Very late in "Bigger, Stronger, Faster," a hugely entertaining personal documentary about what steroids mean to American pop culture, director Christopher Bell thinks to ask the simplest question of all: "What's the problem with being a normal guy?"
The film as a whole struggles to provide answers, but at that point Bell just cuts to George C. Scott as "Patton," barking that "America loves a winner and will not tolerate a loser." Sometimes it's as easy as that.
Because "Bigger, Stronger, Faster" views the issue through the filmmaker's own family, it intermingles emotions and facts, clarity and sympathy, in enlightening, mostly useful ways. This is certainly not the documentary on juicing some audiences will want, since it doesn't condemn the use of anabolic steroids outright. Instead, Bell hops over the wall of media outrage and tries to parse the hypocrisy behind it. Why, he wonders, are Barry Bonds and Mark McGwire accused of cheating when our entire culture rewards winning at all costs?
This isn't just theory for the director. In a very funny opening montage, Bell shows the heroes of his early-'80s childhood - Hulk Hogan, Rambo, Arnold Schwarzenegger - and then himself: "a fat, pale kid from Poughkeepsie." Because he and his brothers, Mike (a.k.a. Mad Dog) and Mark (a.k.a. Smelly), bore no resemblance to the ripped gods of professional wrestling, they all remade their bodies lifting weights, starting with a Christmas gift of a Hulkamania workout kit. "By the time I was a senior," says Christopher, "I was one of the strongest kids in the country."
His brothers chased dreams of musclebound glory - both aimed for careers in pro wrestling and came up short - and used steroids as a matter of course. Christopher dabbled and quickly stopped; he just felt it was wrong. That's the dichotomy the movie explores. The director wants to know: Are his brothers crazy or is he?
And so "Bigger, Stronger, Faster" embarks on a merry, fretful trip through the chemical underbelly of American sport. Bell tracks the morphing of baseball players from the scrawny wonderboys of yesteryear to "guys who were jacked," and finds anabolic ground zero in the US-vs-USSR Olympic weightlifting competitions of the late Cold War, when so many athletes on both sides were juicing that one grizzled coach calls it "even steven."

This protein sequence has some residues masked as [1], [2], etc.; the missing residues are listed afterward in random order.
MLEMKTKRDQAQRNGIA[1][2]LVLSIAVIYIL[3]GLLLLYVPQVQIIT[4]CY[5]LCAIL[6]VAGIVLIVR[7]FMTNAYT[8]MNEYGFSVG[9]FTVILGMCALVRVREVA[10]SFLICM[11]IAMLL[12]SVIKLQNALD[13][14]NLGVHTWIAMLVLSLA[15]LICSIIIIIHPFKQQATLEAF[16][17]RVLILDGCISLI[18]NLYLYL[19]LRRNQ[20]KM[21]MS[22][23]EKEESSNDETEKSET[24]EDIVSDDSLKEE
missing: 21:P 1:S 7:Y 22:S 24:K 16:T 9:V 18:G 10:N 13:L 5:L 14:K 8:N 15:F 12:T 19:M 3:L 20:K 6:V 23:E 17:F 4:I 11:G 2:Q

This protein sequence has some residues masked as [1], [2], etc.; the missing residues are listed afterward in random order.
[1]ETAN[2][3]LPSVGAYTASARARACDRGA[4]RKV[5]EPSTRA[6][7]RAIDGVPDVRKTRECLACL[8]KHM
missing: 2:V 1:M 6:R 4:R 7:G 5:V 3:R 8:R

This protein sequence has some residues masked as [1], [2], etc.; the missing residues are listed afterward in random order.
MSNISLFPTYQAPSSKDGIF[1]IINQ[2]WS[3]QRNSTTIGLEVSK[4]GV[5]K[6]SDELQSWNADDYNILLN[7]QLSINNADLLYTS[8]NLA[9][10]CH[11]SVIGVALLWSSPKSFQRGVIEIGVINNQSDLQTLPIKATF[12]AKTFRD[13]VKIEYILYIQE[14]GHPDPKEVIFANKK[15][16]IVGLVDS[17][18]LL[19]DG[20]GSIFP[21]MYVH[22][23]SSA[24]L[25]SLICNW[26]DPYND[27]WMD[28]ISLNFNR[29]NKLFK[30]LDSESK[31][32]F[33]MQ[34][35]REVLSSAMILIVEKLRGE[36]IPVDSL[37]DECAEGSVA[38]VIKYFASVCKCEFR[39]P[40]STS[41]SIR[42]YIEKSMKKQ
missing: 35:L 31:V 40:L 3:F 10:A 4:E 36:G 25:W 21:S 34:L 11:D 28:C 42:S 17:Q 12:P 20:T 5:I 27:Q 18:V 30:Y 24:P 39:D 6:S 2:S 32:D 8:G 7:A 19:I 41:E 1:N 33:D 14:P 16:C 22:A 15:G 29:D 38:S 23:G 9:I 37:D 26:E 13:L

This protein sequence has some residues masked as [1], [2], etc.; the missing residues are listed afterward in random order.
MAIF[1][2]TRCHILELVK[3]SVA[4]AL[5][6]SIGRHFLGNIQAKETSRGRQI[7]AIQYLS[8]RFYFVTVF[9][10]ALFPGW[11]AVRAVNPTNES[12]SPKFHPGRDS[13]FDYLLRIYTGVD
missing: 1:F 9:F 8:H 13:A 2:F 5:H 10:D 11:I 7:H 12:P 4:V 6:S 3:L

Along the way, the director tours the fallout from the Jose Canseco/Balco revelations, unsuccessfully stalks Governator Schwarzenegger for a comment, wonders why the villainous Soviet boxer in "Rocky IV" was depicted using steroids when Sylvester Stallone was probably on the stuff himself, and demonstrates the change in the male body image by showing how G.I. Joe dolls have beefed up over the years. One startling sequence shows Gregg Valentino, the owner of "the world's biggest biceps" (they're really gross), barely able to hold a baseball bat.
The end result is as surreally entertaining as a Michael Moore film - when steroids pop up at No. 142, below multiple vitamins, on the list of most common reasons for emergency room visits, Bell cuts to a Flintstones ad - while feeling much less pushy and partisan. "Bigger, Stronger, Faster" is occasionally disingenuous (steroids increase aggression in only 5 percent of the population?), but overall the director weaves through the minefield of hypocrisies without blowing himself up.
The doubletalk extends to senators on Capitol Hill, to President George W. Bush (who inveighs against the steroids his Texas Rangers were almost certainly using in the 1990s), and, most sadly, to the filmmaker's own family. Brother Mark continued juicing until he could bench-press 700 pounds but lies about it to the high school kids he coaches in football. Bell's father and mother wonder where they went wrong but cheer wildly when Mark reaches his goal.
Mike Bell, the director's older brother, is an even more tragic figure, his pro wrestling dreams reduced to occasional bouts in Legion halls for $150 a pop. He has weathered hard-drug abuse and suicide attempts, and still lives in fear that he'll end up "an Average Joe." At moments like this, "Bigger, Stronger, Faster" reveals that our addiction isn't to anabolic steroids at all but to the fantasies of stardom they only pretend to feed.
Ty Burr can be reached at firstname.lastname@example.org.